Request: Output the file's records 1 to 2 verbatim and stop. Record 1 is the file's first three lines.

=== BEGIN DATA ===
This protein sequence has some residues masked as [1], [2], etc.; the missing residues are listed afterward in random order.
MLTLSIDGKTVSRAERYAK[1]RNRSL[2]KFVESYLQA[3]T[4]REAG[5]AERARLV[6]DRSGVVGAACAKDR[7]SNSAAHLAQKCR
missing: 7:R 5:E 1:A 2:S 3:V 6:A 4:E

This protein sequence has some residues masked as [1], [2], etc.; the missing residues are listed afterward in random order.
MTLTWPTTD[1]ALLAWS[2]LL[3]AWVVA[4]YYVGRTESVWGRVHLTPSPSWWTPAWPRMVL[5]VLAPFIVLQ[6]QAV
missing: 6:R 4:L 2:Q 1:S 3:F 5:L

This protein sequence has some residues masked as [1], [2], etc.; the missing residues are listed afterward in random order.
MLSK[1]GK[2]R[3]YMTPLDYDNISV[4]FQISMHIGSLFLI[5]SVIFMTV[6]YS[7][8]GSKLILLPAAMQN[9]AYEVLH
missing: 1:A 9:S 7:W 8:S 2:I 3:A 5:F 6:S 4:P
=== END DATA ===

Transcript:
This protein sequence has some residues masked as [1], [2], etc.; the missing residues are listed afterward in random order.
MLTLSIDGKTVSRAERYAK[1]RNRSL[2]KFVESYLQA[3]T[4]REAG[5]AERARLV[6]DRSGVVGAACAKDR[7]SNSAAHLAQKCR
missing: 7:R 5:E 1:A 2:S 3:V 6:A 4:E

This protein sequence has some residues masked as [1], [2], etc.; the missing residues are listed afterward in random order.
MTLTWPTTD[1]ALLAWS[2]LL[3]AWVVA[4]YYVGRTESVWGRVHLTPSPSWWTPAWPRMVL[5]VLAPFIVLQ[6]QAV
missing: 6:R 4:L 2:Q 1:S 3:F 5:L